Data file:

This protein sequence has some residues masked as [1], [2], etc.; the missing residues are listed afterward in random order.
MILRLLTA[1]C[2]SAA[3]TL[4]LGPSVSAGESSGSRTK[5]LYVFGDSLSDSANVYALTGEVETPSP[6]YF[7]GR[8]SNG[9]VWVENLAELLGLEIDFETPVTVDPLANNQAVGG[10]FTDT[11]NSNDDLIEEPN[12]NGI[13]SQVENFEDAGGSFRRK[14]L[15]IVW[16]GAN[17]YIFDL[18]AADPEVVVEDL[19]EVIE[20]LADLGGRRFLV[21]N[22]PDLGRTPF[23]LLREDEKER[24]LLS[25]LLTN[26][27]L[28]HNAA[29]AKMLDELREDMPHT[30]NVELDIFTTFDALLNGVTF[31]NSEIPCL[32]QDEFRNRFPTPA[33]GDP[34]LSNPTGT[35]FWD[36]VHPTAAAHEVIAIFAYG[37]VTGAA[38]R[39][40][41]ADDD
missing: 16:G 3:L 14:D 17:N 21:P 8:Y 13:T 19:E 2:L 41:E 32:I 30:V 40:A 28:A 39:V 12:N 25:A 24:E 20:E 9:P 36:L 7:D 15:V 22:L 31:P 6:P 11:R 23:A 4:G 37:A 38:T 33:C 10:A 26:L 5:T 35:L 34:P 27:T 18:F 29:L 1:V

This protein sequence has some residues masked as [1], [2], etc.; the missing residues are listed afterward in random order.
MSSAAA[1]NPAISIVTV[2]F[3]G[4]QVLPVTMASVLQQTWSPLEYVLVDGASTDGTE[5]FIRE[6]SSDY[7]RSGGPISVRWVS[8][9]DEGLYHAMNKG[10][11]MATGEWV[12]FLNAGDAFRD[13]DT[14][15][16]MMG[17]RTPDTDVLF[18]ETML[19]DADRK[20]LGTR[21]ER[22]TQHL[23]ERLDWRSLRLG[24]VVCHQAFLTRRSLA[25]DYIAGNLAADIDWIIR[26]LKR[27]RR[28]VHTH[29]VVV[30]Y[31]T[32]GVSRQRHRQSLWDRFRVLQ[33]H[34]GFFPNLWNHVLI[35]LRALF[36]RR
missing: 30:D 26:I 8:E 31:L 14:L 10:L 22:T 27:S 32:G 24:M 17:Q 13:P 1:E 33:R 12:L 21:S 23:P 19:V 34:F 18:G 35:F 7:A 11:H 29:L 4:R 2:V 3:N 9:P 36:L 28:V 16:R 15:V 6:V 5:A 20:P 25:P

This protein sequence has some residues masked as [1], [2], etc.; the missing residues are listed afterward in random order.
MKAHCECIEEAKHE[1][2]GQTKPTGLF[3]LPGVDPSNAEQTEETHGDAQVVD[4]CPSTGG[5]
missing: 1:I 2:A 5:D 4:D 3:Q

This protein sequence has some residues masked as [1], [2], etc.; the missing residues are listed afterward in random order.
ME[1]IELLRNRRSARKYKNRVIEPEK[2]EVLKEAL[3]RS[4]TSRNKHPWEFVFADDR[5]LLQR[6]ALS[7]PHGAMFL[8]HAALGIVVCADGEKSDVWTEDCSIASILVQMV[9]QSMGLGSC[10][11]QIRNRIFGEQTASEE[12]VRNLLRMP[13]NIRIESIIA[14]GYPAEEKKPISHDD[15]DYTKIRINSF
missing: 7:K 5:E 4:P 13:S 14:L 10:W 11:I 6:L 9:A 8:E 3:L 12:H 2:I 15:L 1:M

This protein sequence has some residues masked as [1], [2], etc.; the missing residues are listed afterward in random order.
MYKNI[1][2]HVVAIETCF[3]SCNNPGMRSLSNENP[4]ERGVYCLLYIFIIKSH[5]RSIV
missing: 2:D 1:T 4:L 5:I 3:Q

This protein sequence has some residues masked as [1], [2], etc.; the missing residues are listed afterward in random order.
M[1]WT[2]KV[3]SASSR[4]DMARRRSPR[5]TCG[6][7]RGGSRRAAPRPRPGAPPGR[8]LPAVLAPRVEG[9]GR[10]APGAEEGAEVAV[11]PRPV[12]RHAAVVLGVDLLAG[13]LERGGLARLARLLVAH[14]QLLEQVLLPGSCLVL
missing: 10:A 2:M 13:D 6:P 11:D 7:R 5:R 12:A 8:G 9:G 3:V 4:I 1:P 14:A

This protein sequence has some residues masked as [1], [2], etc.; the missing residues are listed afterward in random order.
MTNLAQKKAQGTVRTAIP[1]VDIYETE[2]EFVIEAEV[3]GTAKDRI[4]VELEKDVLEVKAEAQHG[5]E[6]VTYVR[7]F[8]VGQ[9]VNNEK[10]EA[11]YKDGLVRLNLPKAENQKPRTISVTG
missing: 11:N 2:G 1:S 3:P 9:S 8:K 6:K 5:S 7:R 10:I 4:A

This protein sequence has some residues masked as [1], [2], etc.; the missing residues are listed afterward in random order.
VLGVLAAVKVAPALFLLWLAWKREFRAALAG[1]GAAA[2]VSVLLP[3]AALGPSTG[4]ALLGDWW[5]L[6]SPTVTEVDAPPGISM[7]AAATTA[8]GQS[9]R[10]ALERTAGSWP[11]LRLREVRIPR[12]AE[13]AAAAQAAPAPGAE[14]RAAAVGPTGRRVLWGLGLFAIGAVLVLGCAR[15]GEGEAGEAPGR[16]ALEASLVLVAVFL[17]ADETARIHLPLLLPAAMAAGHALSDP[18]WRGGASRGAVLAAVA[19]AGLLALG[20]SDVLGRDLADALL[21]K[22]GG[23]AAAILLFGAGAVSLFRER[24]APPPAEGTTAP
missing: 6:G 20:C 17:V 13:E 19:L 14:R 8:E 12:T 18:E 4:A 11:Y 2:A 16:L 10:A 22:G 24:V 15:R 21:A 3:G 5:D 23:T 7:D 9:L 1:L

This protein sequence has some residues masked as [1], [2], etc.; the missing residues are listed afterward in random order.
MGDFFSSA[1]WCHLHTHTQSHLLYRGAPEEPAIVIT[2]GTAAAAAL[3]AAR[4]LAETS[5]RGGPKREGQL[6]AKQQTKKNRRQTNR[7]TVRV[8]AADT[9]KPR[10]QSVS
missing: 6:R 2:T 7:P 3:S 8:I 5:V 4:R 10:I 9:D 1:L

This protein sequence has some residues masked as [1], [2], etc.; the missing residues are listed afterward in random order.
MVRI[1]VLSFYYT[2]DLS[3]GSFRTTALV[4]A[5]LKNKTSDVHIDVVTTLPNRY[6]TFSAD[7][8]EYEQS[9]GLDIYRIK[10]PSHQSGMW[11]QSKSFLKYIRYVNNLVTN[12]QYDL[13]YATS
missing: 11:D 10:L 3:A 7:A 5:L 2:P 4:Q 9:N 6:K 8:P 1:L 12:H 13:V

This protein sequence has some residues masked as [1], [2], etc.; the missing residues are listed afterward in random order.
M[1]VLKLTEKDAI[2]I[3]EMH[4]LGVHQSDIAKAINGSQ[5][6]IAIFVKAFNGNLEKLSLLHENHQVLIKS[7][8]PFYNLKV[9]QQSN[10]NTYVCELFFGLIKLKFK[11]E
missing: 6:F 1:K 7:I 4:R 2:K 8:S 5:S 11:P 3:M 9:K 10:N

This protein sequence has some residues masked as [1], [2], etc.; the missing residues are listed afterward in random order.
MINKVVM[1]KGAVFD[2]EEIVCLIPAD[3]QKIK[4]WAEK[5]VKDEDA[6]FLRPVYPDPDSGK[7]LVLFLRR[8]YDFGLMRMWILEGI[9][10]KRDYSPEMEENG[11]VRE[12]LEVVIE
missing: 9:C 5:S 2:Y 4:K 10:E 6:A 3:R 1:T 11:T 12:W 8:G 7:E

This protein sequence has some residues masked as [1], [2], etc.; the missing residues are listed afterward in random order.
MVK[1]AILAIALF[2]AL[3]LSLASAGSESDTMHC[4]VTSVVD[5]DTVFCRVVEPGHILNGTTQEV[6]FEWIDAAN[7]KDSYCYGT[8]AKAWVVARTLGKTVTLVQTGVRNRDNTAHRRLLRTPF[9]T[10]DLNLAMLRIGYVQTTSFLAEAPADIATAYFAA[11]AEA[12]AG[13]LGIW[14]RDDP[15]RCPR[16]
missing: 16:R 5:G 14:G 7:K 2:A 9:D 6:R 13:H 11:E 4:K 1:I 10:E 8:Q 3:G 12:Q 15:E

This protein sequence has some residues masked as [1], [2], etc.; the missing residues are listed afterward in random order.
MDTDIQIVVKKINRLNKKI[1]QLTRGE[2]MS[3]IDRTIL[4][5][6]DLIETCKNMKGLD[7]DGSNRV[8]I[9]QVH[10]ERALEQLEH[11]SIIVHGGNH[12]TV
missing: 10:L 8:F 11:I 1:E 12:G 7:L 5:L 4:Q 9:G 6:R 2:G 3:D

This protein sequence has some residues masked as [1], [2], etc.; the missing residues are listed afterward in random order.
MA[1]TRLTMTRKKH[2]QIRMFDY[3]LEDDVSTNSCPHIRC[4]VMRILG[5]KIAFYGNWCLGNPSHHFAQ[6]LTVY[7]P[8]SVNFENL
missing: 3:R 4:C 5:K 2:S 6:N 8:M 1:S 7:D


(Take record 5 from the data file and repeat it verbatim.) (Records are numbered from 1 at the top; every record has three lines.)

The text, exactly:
This protein sequence has some residues masked as [1], [2], etc.; the missing residues are listed afterward in random order.
MYKNI[1][2]HVVAIETCF[3]SCNNPGMRSLSNENP[4]ERGVYCLLYIFIIKSH[5]RSIV
missing: 2:D 1:T 4:L 5:I 3:Q